Pell's Point was a battle fought not to win, but to delay, to enable Washington to get his forces to White Plains. White Plains was to be a loss for the Americans, so one must wonder, as with so many battles in this war (and others, for that matter), what was accomplished. Still, as in chess, a space or a piece becomes important, if not critical, at one time and a few moves or some time later, completely irrelevant. For those who die "in the moment," their lives are never regained. Here we see the Throg's Neck Bridge and the area of Throg's Neck (also spelled Throgg's Neck, and also referred to at the time as Throg's Point). We are looking across Eastchester Bay.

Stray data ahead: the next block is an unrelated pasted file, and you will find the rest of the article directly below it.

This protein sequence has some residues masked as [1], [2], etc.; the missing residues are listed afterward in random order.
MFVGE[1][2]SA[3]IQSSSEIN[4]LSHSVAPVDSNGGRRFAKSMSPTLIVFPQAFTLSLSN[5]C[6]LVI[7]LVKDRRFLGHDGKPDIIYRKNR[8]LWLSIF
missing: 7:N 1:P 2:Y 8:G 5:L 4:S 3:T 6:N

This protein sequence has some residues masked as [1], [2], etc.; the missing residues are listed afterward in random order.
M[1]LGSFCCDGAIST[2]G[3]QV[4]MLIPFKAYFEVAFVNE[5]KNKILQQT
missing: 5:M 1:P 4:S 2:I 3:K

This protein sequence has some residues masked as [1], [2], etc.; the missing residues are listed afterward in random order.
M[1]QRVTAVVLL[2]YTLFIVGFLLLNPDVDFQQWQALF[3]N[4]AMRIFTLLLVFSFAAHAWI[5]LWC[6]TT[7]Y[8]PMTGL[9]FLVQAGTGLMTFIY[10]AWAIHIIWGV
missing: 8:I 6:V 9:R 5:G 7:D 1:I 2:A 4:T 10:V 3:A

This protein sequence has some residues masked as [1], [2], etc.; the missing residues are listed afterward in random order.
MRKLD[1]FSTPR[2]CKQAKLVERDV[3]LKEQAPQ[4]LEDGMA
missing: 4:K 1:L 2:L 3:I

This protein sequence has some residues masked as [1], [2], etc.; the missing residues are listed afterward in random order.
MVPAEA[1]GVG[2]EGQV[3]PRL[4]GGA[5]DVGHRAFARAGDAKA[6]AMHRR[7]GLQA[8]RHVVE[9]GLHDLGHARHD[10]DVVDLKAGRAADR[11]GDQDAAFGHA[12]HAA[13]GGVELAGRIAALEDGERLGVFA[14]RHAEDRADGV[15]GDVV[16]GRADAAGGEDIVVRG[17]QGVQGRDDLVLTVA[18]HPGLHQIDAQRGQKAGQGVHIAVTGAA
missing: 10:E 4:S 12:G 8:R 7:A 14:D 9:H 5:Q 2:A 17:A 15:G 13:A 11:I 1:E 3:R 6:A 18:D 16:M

The fighting occurred on October 18, 1776 and consisted of Colonel John Glover's 750 or so men sniping at the superior British forces from behind walls and in the rough terrain, inflicting heavy casualties on the Hessians and delaying the British advance. Among the privates in the Continental Army who fought at Pell's Point was John Russell, who also fought at Trenton. His statue is one of the two soldiers featured at the base of the Trenton Battle Monument. So here is another instance where I have traveled the Revolution in the footsteps of an identifiable man, from Brooklyn to Pell's Point to Trenton.